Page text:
Betelgeuse is one of the most prominent and easily distinguishable stars in the night sky. Its red color and the fact that it is the tenth brightest star that we can see from Earth make it easily recognizable. This has also made Betelgeuse a popular target of study for scientists and astronomers and it has paid off. Today, we know a lot about Betelgeuse.

But numbers in stellar scales can be confusing. The distances and sizes are so large that they stop making sense in our brains by themselves.

A good way to really understand what this data means is to compare it to the numbers of our own star.

In this article, we’ll compare Betelgeuse vs the Sun and learn more about their differences and similarities so you can get a better idea of the importance of this red giant.

Betelgeuse vs Sun comparison

Alternative namesAlpha OrionisSol
TypeRed supergiantYellow dwarf
Apparent magnitude (brightness)−3.00−26.74
RadiusBetween 764 and 1,021 Solar radius1 Solar radius (695,700 km)
MassBetween 16.5 and 19 Solar masses1 Solar mass (1.9885×1030 kg)
LuminosityBetween 90,000 and 150,000 Solar luminosity1 Solar luminosity (3.828×1026 W)
Temperature3,800 K5,772 K
Rotation period36 years25.38 days
Rotation speed5.47 km/s1.99 km/s
Distance from Earth548 light-years (3.4×107 AU)1 Astral Unit (1.496×108 km)
Age8.5 million years4.6 billion years
Designationsα Ori, 58 Ori, HR 2061, BD+7°1055, HD 39801, FK5 224, HIP 27989, SAO 113271, GC 7451, CCDM J05552+0724, AAVSO 0549+07N/A
Betelgeuse and the Sun comparison chart

As you might have noticed in the table below, a lot of the units used to measure Betelgeuse, like its radius, mass, and luminosity are given using the Sun’s corresponding value as 1 unit so they make more sense. Otherwise, you would end up using huge numbers that can be hard to conceptualize. For example, Betelgeuse’s radius in kilometers is somewhere around 617.1 million km (383.3 million miles)

Betelgeuse vs the Sun size comparison

Betelgeuse and the Sun size comparison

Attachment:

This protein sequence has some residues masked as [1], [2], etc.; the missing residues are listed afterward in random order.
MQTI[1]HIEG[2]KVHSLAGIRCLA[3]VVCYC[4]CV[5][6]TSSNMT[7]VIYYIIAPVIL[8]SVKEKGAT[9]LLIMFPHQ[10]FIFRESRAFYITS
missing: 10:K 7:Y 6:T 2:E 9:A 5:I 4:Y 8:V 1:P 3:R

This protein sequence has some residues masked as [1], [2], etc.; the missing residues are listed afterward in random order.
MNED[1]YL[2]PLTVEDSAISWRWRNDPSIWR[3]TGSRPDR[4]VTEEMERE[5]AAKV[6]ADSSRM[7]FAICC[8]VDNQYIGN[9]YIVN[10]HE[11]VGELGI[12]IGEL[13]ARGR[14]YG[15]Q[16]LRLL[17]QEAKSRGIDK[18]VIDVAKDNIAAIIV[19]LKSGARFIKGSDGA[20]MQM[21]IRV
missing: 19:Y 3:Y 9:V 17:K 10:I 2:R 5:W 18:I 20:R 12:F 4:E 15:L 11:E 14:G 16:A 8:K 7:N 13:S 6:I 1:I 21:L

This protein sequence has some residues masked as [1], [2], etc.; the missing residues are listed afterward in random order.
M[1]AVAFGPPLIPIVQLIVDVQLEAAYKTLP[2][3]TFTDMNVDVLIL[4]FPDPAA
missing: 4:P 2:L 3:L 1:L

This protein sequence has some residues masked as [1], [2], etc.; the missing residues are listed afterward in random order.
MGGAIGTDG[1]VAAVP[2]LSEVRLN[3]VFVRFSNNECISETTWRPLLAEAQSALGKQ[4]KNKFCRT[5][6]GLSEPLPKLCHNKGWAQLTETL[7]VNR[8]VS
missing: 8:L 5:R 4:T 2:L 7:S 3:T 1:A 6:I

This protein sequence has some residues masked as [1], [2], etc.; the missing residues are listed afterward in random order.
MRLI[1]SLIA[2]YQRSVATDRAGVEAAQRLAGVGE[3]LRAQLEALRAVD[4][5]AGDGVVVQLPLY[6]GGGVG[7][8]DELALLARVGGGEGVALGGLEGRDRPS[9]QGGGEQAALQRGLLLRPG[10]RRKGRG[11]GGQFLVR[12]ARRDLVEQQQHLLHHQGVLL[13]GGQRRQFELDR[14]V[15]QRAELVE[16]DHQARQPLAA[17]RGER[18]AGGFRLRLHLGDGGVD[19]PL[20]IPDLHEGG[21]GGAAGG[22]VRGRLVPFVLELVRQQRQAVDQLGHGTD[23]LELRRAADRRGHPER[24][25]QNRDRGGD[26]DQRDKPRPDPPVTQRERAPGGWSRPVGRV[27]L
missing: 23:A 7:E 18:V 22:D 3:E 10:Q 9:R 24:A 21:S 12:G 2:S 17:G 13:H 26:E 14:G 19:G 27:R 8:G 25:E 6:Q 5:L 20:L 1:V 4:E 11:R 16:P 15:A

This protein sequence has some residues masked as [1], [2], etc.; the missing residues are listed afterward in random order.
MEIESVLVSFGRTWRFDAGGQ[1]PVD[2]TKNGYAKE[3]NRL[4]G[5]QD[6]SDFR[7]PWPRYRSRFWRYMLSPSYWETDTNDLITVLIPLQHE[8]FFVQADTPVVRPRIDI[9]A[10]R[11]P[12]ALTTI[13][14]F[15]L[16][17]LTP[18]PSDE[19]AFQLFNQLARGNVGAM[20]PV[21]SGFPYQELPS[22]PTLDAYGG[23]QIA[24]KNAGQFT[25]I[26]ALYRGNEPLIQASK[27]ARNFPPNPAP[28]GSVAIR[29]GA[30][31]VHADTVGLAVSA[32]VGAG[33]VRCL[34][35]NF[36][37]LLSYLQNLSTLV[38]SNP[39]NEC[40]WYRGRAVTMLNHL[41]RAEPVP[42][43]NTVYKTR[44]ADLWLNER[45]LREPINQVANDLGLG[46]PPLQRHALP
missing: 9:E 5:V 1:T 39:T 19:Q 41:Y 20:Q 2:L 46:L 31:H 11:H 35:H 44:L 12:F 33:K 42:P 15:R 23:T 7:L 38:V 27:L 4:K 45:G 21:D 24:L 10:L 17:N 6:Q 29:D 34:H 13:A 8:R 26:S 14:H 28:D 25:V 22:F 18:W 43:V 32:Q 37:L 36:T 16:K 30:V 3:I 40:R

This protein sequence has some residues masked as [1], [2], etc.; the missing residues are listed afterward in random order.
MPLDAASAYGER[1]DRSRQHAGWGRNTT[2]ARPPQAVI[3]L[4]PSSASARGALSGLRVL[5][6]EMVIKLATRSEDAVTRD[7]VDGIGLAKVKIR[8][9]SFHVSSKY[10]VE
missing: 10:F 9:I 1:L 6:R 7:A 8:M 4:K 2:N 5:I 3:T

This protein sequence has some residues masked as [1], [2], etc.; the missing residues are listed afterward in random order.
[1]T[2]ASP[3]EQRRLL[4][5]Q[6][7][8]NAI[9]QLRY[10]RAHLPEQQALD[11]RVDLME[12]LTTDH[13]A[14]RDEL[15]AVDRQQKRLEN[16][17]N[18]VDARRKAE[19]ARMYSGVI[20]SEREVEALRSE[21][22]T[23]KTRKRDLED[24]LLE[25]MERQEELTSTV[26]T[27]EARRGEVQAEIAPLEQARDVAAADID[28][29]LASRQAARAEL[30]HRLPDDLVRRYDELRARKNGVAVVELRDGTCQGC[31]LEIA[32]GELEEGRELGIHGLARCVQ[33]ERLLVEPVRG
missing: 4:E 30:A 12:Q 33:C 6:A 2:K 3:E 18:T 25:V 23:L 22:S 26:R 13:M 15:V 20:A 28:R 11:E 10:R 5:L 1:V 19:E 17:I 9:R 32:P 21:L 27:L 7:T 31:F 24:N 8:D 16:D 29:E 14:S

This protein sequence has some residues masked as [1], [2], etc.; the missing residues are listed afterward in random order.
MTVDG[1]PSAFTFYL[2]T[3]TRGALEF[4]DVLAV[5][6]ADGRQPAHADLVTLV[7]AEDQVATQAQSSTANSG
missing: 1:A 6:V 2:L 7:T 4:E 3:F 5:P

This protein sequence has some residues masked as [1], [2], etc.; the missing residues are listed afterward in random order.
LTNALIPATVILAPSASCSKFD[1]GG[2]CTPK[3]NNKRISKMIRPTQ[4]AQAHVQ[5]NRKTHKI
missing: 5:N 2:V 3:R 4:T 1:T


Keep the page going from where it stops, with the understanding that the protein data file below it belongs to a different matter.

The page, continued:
Betelgeuse and the Sun size comparison

The image above shows the enormous size difference between Betelgeuse and the Sun. Betelgeuse has a radius between 764 and 1,021 times larger than the Sun’s. In volume, that means that you could fit between 446,000 and 1,060,000 Suns into Betelgeuse.

The radius of Betelgeuse has such a large margin of error because it is hard to get exact measurements at such large distances. But even in the lower range, it lives up to its classification as a “red supergiant”.

Betelgeuse and Sun similarities

  • Both the Sun and Betelgeuse are stars.
  • The Sun is a main sequence star. Betelgeuse has already passed that stage, but it was also a main sequence star at some point.
  • Both stars formed in a similar manner, out of a giant cloud of dust and gas in a nebula.
  • Both stars, like most other stars, started out with a similar elemental composition. With a high percentage of hydrogen and helium.

Betelgeuse and Sun differences

  • The most obvious difference between the Sun and Betelgeuse is their size. Betelgeuse is approximately 1,000 times wider than Earth. This means that you could fit about one million Sun-sized stars in just one Betelgeuse.
  • Because of its size, Betelgeuse is also a lot more luminous than the Sun. Its luminosity is between 90,000 and 150,000 times greater than our star’s.
  • The Sun has a whole planetary system around it. It is very unlikely that Betelgeuse is orbited by any planets.
  • Betelgeuse ia a very young star. It is only between 8 and 8.5 million years old. The Sun is 4.6 billion (with a ‘b’) years old. This makes our Sun 541 times older than Betelgeuse.
  • The Sun and Betelgeuse have very different life expectancies. Betelgeuse will go supernova and ‘die’ in the next 100,000 thousand years or so. Red Supergiants like Betelgeuse have lifespans of just 8-10 million years because they burn out really really fast due to their massive size. Smaller stars like the sun have much longer lifespans. The Sun is currently 4.6 billion years old and is expected to last 5 billion years more.
  • Betelgeuse takes a very long time to rotate. It takes over 36 years to complete just a single rotation. The Sun rotates once every 25.3 days.
  • With that fact above you would think that Betelgeuse rotates very slowly. But that’s not the case. It actually rotates almost 3 times faster than Earth. But it is just so incredibly large that it takes it 36 years to complete one rotation.
  • The Sun still has plenty of hydrogen to fuse into its core and generate energy. Betelgeuse has pretty much exhausted all of its hydrogen and is now fusing other elements. This is what will eventually cause it to explode into a supernova.
  • Betelgeuse will explode violently into a supernova when it dies. The Sun is not big enough to do that. Instead, it will expand into a red giant, but then it will shrink into a small white dwarf.


  • Betelgeuse and the Sun are very different from each other despite both being stars
  • Betelgeuse and the Sun do share some similarities, like the fact they both formed out of nebulas and their initial element composition
  • Betelgeuse and the Sun are very different in size, luminosity, rotation time, speed, and the fact that the Sun has a planetary system.


Elena is a Canadian journalist and researcher. She has been looking at the sky for years and hopes to introduce more people to the wonderful hobby that is astronomy.